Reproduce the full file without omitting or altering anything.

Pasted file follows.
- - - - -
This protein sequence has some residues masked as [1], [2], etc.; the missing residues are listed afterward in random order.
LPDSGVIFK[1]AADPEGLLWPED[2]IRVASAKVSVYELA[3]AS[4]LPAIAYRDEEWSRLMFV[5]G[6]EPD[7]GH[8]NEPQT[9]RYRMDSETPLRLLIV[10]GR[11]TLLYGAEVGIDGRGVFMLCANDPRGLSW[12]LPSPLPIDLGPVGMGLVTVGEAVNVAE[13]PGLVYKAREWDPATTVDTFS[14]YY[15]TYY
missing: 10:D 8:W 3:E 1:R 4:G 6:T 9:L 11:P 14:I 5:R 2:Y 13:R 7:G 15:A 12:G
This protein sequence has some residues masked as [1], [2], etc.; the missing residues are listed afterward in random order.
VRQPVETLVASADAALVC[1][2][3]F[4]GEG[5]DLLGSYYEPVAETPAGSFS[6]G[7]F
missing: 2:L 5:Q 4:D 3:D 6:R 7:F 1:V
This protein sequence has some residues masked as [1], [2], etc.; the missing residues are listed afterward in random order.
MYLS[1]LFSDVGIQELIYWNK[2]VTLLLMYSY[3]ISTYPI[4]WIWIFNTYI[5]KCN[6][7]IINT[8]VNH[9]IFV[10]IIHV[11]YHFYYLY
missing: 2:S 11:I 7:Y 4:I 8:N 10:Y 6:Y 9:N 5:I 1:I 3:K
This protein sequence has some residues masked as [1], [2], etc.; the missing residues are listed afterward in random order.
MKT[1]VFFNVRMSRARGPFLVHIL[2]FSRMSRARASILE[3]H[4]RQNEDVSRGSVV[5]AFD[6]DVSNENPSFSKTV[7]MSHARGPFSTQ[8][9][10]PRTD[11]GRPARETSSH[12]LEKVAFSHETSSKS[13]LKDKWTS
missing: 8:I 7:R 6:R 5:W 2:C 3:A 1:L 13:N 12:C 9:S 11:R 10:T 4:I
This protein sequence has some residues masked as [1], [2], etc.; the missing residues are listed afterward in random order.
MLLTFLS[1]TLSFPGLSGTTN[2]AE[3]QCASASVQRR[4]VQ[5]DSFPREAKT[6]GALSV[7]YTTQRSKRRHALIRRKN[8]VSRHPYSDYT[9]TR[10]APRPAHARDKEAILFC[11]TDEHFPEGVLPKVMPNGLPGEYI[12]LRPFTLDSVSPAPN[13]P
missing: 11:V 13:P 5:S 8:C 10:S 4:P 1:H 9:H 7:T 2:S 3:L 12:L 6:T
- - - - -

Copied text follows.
This protein sequence has some residues masked as [1], [2], etc.; the missing residues are listed afterward in random order.
LPDSGVIFK[1]AADPEGLLWPED[2]IRVASAKVSVYELA[3]AS[4]LPAIAYRDEEWSRLMFV[5]G[6]EPD[7]GH[8]NEPQT[9]RYRMDSETPLRLLIV[10]GR[11]TLLYGAEVGIDGRGVFMLCANDPRGLSW[12]LPSPLPIDLGPVGMGLVTVGEAVNVAE[13]PGLVYKAREWDPATTVDTFS[14]YY[15]TYY
missing: 10:D 8:W 3:E 1:R 4:G 6:T 9:L 11:P 14:I 5:R 2:Y 13:R 7:G 15:A 12:G
This protein sequence has some residues masked as [1], [2], etc.; the missing residues are listed afterward in random order.
VRQPVETLVASADAALVC[1][2][3]F[4]GEG[5]DLLGSYYEPVAETPAGSFS[6]G[7]F
missing: 2:L 5:Q 4:D 3:D 6:R 7:F 1:V
This protein sequence has some residues masked as [1], [2], etc.; the missing residues are listed afterward in random order.
MYLS[1]LFSDVGIQELIYWNK[2]VTLLLMYSY[3]ISTYPI[4]WIWIFNTYI[5]KCN[6][7]IINT[8]VNH[9]IFV[10]IIHV[11]YHFYYLY
missing: 2:S 11:I 7:Y 4:I 8:N 10:Y 6:Y 9:N 5:I 1:I 3:K
This protein sequence has some residues masked as [1], [2], etc.; the missing residues are listed afterward in random order.
MKT[1]VFFNVRMSRARGPFLVHIL[2]FSRMSRARASILE[3]H[4]RQNEDVSRGSVV[5]AFD[6]DVSNENPSFSKTV[7]MSHARGPFSTQ[8][9][10]PRTD[11]GRPARETSSH[12]LEKVAFSHETSSKS[13]LKDKWTS
missing: 8:I 7:R 6:R 5:W 2:C 3:A 1:L 13:N 12:C 9:S 11:R 10:T 4:I
This protein sequence has some residues masked as [1], [2], etc.; the missing residues are listed afterward in random order.
MLLTFLS[1]TLSFPGLSGTTN[2]AE[3]QCASASVQRR[4]VQ[5]DSFPREAKT[6]GALSV[7]YTTQRSKRRHALIRRKN[8]VSRHPYSDYT[9]TR[10]APRPAHARDKEAILFC[11]TDEHFPEGVLPKVMPNGLPGEYI[12]LRPFTLDSVSPAPN[13]P
missing: 11:V 13:P 5:S 8:C 10:S 4:P 1:H 9:H 7:T 2:S 3:L 12:L 6:T